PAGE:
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Final warning on the need for integrated care systems in acute paediatrics
  1. Damian Roland1,2,
  2. Ingrid Wolfe3,4,
  3. Robert Edward Klaber5,6,
  4. Mando Watson5
  1. 1Sapphire Group, Health Sciences, University of Leicester, Leicester, UK
  2. 2Paediatric Emergency Medicine Leicester Academic (PEMLA) Group, Children's Emergency Department, University Hospitals of Leicester NHS Trust, Leicester, UK
  3. 3Department of Women and Children’s Health, King’s College London, London, UK
  4. 4Institute for Women and Children’s Health, King’s Health Partners, London, UK
  5. 5Department of Paediatrics, St Mary’s Hospital, Imperial College Healthcare NHS Trust, London, UK
  6. 6Academic Centre for Paediatrics & Child Health, Imperial College London, London, UK
  1. Correspondence to Dr Damian Roland, Health Sciences, University of Leicester, Leicester LE1 7RH, UK; dr98{at}leicester.ac.uk

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The term ‘acute’ is not synonymous with emergency but this better describes the needs of the 4.42 million children1 (age 0–14 years) who presented to emergency departments in 2017–2018. This huge expansion of ‘emergency’ presentations has taken place relatively quickly (in 2008–2009 there were 2.66 million) and has challenged traditional paediatric services. A decade ago, an unwell child would have presented to their general practitioner (GP) and if necessary referred to see a general paediatrician on an ‘acute’ take. Pathways to emergency care are now much more plentiful, reflecting attempts to both mitigate demand on emergency departments and the emphasis on patient choice in health policy. Attendances for children (age 0–14 years) have remained at about 20% of all emergency presentations for over a decade1; however, short stay admission (less than 24 hours) is becoming the predominant outcome for most referrals.2 While new pathways into the system have opened up (telephone services, urgent care hubs, etc), this has led to regional variation and confusion for parents.3 We still have old models of professional hierarchies which gate-keep access to secondary care and are often dependent on writing letters (although electronically) with little or no focus on prevention. This negates an important continuum emphasised as early as the 1920 Dawson Report (figure 1) and continues to still present a challenge to policymakers today.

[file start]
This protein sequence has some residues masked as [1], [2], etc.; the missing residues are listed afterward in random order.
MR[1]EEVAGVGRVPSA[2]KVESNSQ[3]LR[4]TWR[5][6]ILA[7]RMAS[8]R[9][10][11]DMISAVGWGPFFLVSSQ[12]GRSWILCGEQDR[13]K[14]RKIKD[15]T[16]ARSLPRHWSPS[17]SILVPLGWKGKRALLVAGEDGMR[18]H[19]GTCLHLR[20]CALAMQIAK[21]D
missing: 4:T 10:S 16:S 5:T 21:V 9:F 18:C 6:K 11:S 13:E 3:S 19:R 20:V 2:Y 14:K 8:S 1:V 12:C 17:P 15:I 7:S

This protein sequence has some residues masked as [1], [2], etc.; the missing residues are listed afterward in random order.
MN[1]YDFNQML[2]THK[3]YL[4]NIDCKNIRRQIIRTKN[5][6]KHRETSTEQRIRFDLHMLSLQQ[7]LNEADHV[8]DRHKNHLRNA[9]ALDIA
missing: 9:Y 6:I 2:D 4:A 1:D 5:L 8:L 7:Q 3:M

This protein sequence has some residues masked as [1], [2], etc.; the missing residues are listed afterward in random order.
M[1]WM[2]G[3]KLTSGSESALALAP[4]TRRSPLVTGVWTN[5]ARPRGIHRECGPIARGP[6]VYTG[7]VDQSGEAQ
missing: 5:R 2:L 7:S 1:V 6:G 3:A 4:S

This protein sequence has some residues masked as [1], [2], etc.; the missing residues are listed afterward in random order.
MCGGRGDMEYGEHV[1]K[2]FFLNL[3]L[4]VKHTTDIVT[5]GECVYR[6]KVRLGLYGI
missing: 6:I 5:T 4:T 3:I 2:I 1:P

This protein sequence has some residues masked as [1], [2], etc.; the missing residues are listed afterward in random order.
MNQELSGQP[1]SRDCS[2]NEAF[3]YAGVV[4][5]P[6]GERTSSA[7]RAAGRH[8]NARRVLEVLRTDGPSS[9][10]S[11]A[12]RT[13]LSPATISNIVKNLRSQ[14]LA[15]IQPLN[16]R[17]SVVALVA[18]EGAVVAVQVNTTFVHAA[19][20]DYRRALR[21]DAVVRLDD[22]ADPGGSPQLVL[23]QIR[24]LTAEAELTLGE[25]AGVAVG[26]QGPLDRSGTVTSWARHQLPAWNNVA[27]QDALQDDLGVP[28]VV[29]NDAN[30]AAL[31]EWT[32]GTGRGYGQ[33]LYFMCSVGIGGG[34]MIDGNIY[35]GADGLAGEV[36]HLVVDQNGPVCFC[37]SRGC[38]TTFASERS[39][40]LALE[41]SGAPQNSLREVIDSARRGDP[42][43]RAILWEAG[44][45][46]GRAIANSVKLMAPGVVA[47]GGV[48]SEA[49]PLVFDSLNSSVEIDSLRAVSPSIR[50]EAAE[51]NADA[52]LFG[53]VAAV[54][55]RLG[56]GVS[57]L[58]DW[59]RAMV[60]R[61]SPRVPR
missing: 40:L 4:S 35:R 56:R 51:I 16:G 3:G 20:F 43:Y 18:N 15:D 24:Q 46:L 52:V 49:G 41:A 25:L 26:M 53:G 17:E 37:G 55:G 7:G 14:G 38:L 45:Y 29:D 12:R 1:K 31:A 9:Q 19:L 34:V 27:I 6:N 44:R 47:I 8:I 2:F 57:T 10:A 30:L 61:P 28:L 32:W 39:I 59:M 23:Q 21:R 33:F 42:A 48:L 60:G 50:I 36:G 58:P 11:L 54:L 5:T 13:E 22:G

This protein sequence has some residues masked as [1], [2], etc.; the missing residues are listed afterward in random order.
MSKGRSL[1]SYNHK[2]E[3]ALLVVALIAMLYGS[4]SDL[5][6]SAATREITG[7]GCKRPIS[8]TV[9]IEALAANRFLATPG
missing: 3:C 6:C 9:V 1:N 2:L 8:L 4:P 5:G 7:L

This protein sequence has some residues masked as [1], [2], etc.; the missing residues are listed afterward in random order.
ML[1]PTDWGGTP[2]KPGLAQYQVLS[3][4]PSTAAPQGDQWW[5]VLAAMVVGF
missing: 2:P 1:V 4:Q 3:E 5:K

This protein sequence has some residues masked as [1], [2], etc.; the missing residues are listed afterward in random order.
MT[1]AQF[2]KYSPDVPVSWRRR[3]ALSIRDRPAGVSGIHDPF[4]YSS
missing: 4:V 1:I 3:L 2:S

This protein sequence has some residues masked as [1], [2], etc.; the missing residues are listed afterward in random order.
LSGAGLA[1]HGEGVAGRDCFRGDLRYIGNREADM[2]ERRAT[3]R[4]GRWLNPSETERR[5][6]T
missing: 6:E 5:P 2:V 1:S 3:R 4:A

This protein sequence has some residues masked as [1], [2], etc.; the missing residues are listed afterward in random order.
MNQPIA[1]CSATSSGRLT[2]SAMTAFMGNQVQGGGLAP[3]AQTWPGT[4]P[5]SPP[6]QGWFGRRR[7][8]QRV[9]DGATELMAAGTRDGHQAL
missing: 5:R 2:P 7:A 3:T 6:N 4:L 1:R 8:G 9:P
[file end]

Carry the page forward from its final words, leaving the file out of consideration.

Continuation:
Figure 1

Extract from the Dawson Report, courtesy of King's Fund.

The reasons for these deficits in continuity and comprehensiveness are multifactorial. Certainly, it is likely the UK 2004 General Medical Services contract, which changed out of hours provision, affected care for children along with changing societal expectations in relation to managing simple illness. However, it is also the case that paediatricians have been slow to adapt to the ever-increasing demand for specialist input, advice and/or …

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Footnotes

  • Twitter @damian_roland, @bobklaber, @mandowatson

  • Funding The authors have not declared a specific grant for this research from any funding agency in the public, commercial or not-for-profit sectors.

  • Competing interests None declared.

  • Provenance and peer review Commissioned; externally peer reviewed.